Jimmy Cliff. Photo: Facebook.com/jimmycliffmusic
As I am ever the hopeless-romantic, the iconic image of Jimmy Cliff as the outlaw Ivanhoe “Ivan” Martin with the ready, go stance with guns drawn plays into my love for the rebel. My true appreciation for Cliff began with seeing him star as an aspiring reggae artist who turns outlaw (Martin) in the legendary film Harder They Come. Cliff’s 2013 U.S. tour, named the “Many Rivers Crossed” tour, is coinciding alongside the rerelease of the film into theaters across the country. I had marked the night of this gig months in advance. I was going to see this gig or die trying. Arriving at the Depot, I almost sprinted up the stairs to the second floor, while trying not to crash into any unfortunate souls in my way. Luckily, no loss of life was needed as I made it there without incident.
I am a pretty big reggae fan and have seen some great acts in my day. However, seeing Jimmy Cliff is something special. His work influenced bands like The Clash, specifically in the reggae-influenced song “The Guns of Brixton,” where a verse makes reference to the film “You see, he feels like Ivan/Born under the Brixton sun/His game is called survivin' at the end of the harder they come.” This number is also covered by Cliff in his Sacred Fire EP, which he produced with Tim Armstrong (Rancid.) He is also involved in social causes, more notably his anti-war activities. In the 1960s he wrote his famous anti-war reggae number “Vietnam” that came out on his self-titled album Jimmy Cliff.
After scouring the merch tables and picking up a shirt with an iconic image of Martin, I settled down for a drink. I had just caught the end of the first act, Cool Jordan. Led by an acoustic guitar with some heavy bass lines, they sounded like some modern pop folk group, inspired by 90’s reggae. While upbeat, it lacked the energy to keep my attention focused. The next opening act, Ethan Tucker of Olympia, Wash., played an acoustic set as well. His material was very upbeat. However, this too sounded like some watered down ’90s pop reggae, kind of like Sublime or Bruno Mars. Tucker provided a nice relaxed atmosphere, and maintained a captive audience. It reminded me of what one would expect in a café during an open mic. Though, after a bit, I had trouble differentiating between the first and second acts as they sounded too much alike.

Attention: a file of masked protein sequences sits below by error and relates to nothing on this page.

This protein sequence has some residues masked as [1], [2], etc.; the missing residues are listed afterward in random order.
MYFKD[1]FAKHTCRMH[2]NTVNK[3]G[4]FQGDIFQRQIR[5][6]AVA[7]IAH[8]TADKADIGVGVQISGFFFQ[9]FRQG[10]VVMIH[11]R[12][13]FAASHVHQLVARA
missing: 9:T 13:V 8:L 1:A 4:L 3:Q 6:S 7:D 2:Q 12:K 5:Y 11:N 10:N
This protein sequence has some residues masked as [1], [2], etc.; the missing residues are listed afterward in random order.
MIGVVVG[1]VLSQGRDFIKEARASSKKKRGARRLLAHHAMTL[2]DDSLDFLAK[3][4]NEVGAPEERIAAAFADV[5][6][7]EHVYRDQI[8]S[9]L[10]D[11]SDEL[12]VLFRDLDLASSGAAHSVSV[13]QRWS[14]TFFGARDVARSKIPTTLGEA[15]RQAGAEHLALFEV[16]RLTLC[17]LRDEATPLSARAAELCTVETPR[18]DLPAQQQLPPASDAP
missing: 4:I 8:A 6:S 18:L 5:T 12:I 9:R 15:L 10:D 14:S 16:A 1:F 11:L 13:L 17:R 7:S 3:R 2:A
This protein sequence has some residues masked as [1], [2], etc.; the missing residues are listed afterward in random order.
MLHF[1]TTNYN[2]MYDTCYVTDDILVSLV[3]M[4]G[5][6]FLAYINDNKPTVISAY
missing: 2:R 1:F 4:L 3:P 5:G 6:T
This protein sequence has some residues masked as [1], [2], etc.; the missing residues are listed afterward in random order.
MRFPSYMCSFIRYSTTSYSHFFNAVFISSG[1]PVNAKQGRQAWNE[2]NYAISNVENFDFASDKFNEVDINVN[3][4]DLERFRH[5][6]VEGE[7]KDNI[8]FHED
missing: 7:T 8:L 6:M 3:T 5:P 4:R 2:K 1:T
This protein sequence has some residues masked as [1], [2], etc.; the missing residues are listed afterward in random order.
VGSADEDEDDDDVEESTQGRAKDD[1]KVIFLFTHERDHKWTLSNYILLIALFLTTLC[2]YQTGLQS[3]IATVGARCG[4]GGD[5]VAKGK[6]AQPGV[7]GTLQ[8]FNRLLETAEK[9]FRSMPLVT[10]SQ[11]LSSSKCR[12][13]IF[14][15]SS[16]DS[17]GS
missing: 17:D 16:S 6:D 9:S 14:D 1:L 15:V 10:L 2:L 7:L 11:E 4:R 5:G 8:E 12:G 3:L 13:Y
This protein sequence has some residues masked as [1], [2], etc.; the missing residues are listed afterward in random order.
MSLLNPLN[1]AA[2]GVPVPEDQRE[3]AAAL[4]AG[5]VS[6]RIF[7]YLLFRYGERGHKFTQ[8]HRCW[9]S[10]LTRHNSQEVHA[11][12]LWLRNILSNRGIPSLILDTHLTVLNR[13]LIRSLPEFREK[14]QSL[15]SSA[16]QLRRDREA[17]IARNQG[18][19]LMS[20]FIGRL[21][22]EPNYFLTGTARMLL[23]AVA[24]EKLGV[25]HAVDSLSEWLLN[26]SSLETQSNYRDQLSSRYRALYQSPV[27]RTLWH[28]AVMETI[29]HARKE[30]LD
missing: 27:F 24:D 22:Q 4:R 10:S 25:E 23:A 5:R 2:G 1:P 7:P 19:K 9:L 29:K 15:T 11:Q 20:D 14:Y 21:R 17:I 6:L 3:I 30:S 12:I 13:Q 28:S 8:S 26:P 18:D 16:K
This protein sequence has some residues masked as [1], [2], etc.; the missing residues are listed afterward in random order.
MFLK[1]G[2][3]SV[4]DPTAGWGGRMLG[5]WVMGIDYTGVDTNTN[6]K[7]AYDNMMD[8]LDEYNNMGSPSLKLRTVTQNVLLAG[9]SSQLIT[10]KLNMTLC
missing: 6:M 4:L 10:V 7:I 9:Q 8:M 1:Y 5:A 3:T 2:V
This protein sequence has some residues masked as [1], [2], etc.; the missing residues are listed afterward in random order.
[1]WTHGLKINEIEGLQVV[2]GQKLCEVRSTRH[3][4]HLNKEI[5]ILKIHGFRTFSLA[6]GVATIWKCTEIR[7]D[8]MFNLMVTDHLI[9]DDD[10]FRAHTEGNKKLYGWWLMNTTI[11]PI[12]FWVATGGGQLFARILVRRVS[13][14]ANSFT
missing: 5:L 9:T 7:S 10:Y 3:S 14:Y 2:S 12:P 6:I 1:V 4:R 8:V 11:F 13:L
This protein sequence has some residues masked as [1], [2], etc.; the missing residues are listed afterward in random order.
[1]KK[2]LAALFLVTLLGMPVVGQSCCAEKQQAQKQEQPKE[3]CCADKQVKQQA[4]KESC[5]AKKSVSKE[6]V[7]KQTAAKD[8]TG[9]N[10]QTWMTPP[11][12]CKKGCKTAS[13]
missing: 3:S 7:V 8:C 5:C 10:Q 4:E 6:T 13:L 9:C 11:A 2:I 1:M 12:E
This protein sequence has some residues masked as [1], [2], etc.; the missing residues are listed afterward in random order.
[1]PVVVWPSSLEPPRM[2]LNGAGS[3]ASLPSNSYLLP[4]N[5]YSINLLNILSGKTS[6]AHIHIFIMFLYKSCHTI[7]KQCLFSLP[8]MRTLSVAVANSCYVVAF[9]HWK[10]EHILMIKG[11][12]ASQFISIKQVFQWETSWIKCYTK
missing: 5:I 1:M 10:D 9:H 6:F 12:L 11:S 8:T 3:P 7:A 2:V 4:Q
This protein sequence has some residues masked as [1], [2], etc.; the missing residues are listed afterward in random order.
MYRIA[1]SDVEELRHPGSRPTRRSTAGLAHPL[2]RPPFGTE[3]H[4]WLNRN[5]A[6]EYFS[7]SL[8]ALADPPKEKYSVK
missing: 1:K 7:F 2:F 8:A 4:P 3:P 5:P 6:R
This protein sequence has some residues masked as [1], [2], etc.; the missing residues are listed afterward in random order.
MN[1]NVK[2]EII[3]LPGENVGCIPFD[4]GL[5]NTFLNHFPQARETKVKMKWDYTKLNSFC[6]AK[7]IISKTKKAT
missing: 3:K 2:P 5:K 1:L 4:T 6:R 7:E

Despite the seemingly captive audience, once Tucker departed from the stage, the room filled to the brim with people, coming out of the woodwork to see and hear the legendary reggae artist. With baited breath I watched as the stage filled with the backing band. Jimmy Cliff’s entrance onto the stage was something akin to a holy experience. He was wearing a white jacket with white pants, kind of like a track suit. On the arms of the jacket were sparkles, so when he came onto the stage, he seemed to reflect with a sort of glimmering light onto the audience.
Jimmy Cliff commanded the stage throughout his performance. If there were any doubts regarding his ability, they were quickly dashed as he hopped all over the place, playing various instruments, and even doing a “duck walk” (made famous by Chuck Berry) while playing his guitar. The crowd ate up every moment of it. He knocked out classics like the upbeat “Wonderful World, Beautiful People.” His set included some new material from his Sacred Fire EP, “World Upside Down.” He even played “Wild World” (Cat Stevens.) In between each song he took time to tell stories, offering social commentary on the world today, criticizing politicians of both the right and left as blood sucking parasites, much to the ecstatic approval of the crowd. He told of his participation in opposing the war in Vietnam and his rewriting of his classic song “Vietnam” to address the war in Afghanistan.
Throughout the show there was constant reference to the film The Harder They Come, especially evident when he played “Rivers of Babylon” (Melodians), a roots reggae tune that is a welcome favorite, and inspires crowd participation. Cliff followed up with other well-known numbers, like the soothing reggae hit “Johnny Too Bad” (The Slickers) and his classic and tour’s namesake “Many Rivers to Cross.” He even played a personal favorite, “Sitting Here in Limbo”––a slow, reflective song with soft, soothing vocals. When he played “The Harder They Come” it cinched the deal, as the audience jived, twisted and sung along.
One would think that after about two hours of playing a solid show, one encore would be enough. But no, Jimmy Cliff knocked out three impressive encores with the same energy that he put into the rest of the show. The guy seemed to give it his all for the whole performance. This alone was inspiring. For his last encore, he performed “I Can See Clearly Now” (Johnny Nash), much to the delight of the audience. I can safely say my soul has been touched by this experience, and I can see clearly now.